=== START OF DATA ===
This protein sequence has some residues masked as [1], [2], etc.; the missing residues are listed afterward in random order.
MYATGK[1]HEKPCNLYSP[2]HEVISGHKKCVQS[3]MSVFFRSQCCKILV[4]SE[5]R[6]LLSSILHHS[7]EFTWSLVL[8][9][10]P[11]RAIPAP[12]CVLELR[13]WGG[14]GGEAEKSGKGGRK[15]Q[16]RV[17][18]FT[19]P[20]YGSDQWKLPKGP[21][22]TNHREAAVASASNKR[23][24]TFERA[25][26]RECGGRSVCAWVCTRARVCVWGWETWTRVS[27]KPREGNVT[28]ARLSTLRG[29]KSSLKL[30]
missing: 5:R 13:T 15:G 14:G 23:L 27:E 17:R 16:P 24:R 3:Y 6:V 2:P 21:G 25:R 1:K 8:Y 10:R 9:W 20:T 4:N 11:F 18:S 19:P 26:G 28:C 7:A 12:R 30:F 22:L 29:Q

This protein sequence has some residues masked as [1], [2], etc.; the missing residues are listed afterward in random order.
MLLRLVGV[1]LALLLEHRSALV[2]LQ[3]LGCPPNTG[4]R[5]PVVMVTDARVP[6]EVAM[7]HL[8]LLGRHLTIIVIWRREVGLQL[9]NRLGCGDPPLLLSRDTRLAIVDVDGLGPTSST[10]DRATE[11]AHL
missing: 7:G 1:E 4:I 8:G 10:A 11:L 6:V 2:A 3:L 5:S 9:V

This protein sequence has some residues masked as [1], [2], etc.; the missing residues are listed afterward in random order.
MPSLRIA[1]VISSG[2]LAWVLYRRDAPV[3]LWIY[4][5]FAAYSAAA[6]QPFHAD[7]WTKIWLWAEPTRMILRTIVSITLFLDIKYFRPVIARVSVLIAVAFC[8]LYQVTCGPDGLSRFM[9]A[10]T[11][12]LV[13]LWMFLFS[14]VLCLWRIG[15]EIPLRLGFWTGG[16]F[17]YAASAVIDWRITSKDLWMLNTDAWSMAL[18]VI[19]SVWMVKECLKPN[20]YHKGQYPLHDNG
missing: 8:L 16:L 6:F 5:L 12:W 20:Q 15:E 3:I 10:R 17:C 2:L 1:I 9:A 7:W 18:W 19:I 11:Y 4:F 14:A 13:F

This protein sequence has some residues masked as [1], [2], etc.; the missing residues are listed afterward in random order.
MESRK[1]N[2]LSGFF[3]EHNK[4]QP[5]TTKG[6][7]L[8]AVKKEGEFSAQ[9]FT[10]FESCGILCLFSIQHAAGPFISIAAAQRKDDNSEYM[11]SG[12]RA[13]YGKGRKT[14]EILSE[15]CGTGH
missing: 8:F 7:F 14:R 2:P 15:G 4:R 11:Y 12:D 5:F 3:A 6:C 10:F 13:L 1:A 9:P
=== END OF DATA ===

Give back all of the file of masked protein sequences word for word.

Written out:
This protein sequence has some residues masked as [1], [2], etc.; the missing residues are listed afterward in random order.
MYATGK[1]HEKPCNLYSP[2]HEVISGHKKCVQS[3]MSVFFRSQCCKILV[4]SE[5]R[6]LLSSILHHS[7]EFTWSLVL[8][9][10]P[11]RAIPAP[12]CVLELR[13]WGG[14]GGEAEKSGKGGRK[15]Q[16]RV[17][18]FT[19]P[20]YGSDQWKLPKGP[21][22]TNHREAAVASASNKR[23][24]TFERA[25][26]RECGGRSVCAWVCTRARVCVWGWETWTRVS[27]KPREGNVT[28]ARLSTLRG[29]KSSLKL[30]
missing: 5:R 13:T 15:G 14:G 23:L 27:E 17:R 16:P 24:R 3:Y 6:V 2:P 21:G 25:R 1:K 8:Y 10:R 9:W 20:T 4:N 11:F 18:S 19:P 26:G 28:C 7:A 12:R 30:F 22:L 29:Q

This protein sequence has some residues masked as [1], [2], etc.; the missing residues are listed afterward in random order.
MLLRLVGV[1]LALLLEHRSALV[2]LQ[3]LGCPPNTG[4]R[5]PVVMVTDARVP[6]EVAM[7]HL[8]LLGRHLTIIVIWRREVGLQL[9]NRLGCGDPPLLLSRDTRLAIVDVDGLGPTSST[10]DRATE[11]AHL
missing: 7:G 1:E 4:I 8:G 10:A 11:L 6:V 2:A 3:L 5:S 9:V

This protein sequence has some residues masked as [1], [2], etc.; the missing residues are listed afterward in random order.
MPSLRIA[1]VISSG[2]LAWVLYRRDAPV[3]LWIY[4][5]FAAYSAAA[6]QPFHAD[7]WTKIWLWAEPTRMILRTIVSITLFLDIKYFRPVIARVSVLIAVAFC[8]LYQVTCGPDGLSRFM[9]A[10]T[11][12]LV[13]LWMFLFS[14]VLCLWRIG[15]EIPLRLGFWTGG[16]F[17]YAASAVIDWRITSKDLWMLNTDAWSMAL[18]VI[19]SVWMVKECLKPN[20]YHKGQYPLHDNG
missing: 8:L 16:L 6:F 5:L 12:W 20:Q 15:E 3:I 10:R 17:C 2:L 1:I 9:A 7:W 18:W 19:I 11:Y 4:F 14:A 13:F

This protein sequence has some residues masked as [1], [2], etc.; the missing residues are listed afterward in random order.
MESRK[1]N[2]LSGFF[3]EHNK[4]QP[5]TTKG[6][7]L[8]AVKKEGEFSAQ[9]FT[10]FESCGILCLFSIQHAAGPFISIAAAQRKDDNSEYM[11]SG[12]RA[13]YGKGRKT[14]EILSE[15]CGTGH
missing: 8:F 7:F 14:R 2:P 15:G 4:R 11:Y 12:D 5:F 3:A 6:C 10:F 13:L 1:A 9:P